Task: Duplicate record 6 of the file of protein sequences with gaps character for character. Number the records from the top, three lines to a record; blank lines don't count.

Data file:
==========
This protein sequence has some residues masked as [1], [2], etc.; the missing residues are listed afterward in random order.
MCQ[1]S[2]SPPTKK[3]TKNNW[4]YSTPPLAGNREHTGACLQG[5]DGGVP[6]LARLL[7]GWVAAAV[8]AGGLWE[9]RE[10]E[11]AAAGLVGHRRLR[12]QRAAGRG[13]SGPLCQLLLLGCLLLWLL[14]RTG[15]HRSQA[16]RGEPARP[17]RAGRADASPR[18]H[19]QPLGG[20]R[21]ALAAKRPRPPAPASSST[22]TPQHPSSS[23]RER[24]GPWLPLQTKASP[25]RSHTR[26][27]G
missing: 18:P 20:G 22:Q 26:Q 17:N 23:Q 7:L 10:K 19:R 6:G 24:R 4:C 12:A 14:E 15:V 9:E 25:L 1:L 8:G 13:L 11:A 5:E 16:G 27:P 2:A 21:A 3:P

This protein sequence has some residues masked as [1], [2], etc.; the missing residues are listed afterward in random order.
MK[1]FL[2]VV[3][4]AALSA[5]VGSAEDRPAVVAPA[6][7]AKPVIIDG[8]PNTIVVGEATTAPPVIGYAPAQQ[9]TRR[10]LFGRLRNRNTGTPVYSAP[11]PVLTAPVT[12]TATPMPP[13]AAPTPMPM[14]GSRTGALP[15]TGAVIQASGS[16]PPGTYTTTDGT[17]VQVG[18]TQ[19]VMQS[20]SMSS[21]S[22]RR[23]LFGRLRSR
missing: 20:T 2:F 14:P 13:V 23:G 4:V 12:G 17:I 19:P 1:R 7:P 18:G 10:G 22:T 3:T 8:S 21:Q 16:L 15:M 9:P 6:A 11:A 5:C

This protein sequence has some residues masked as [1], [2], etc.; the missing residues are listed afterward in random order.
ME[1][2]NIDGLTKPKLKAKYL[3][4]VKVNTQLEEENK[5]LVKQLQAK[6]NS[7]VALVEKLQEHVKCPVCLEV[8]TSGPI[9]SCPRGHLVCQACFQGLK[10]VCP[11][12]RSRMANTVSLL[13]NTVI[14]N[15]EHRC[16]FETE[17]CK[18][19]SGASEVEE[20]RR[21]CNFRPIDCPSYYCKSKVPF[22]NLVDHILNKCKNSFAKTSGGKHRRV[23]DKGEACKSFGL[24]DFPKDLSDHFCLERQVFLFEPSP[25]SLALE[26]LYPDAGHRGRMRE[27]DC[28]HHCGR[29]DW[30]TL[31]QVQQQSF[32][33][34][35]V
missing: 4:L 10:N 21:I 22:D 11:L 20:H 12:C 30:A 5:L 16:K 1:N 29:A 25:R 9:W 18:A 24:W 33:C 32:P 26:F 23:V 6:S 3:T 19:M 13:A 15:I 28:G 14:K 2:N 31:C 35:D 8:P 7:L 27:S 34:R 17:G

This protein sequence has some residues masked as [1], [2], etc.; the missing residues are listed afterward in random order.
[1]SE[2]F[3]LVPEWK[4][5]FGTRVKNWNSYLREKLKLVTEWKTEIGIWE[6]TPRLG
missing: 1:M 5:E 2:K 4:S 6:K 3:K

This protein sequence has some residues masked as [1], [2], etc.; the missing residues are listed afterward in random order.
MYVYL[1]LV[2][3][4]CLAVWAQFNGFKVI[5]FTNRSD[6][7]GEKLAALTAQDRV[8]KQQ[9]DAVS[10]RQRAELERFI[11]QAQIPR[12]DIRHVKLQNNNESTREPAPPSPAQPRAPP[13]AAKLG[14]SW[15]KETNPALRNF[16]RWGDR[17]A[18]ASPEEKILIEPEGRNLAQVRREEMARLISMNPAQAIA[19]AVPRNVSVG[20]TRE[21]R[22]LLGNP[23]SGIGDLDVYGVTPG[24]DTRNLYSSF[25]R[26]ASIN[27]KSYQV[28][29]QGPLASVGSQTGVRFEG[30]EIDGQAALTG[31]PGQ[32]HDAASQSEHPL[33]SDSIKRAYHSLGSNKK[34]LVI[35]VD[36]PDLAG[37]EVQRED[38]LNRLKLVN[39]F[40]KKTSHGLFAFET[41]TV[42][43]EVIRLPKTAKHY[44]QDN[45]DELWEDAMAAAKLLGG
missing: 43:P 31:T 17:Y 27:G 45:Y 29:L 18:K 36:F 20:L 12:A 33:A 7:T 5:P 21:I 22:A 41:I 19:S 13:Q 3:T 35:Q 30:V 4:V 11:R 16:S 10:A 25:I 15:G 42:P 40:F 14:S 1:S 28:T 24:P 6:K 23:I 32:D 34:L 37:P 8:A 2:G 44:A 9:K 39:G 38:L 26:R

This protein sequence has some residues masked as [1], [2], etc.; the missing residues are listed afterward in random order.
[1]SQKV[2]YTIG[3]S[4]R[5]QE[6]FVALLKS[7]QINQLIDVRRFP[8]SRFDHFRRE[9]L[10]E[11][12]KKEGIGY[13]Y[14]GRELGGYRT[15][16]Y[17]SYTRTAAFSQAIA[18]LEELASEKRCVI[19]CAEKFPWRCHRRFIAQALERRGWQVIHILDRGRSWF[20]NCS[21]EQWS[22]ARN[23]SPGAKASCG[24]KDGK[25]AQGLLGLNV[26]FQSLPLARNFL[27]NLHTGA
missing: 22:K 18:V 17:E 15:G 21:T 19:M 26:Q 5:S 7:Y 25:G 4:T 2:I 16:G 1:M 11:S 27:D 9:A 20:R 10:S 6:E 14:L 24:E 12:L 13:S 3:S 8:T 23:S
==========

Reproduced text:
This protein sequence has some residues masked as [1], [2], etc.; the missing residues are listed afterward in random order.
[1]SQKV[2]YTIG[3]S[4]R[5]QE[6]FVALLKS[7]QINQLIDVRRFP[8]SRFDHFRRE[9]L[10]E[11][12]KKEGIGY[13]Y[14]GRELGGYRT[15][16]Y[17]SYTRTAAFSQAIA[18]LEELASEKRCVI[19]CAEKFPWRCHRRFIAQALERRGWQVIHILDRGRSWF[20]NCS[21]EQWS[22]ARN[23]SPGAKASCG[24]KDGK[25]AQGLLGLNV[26]FQSLPLARNFL[27]NLHTGA
missing: 22:K 18:V 17:E 15:G 21:T 19:M 26:Q 5:S 7:Y 25:G 4:T 2:I 16:G 1:M 11:S 27:D 9:A 20:R 10:S 6:E 14:L 24:E 12:L 13:S 3:S 8:T 23:S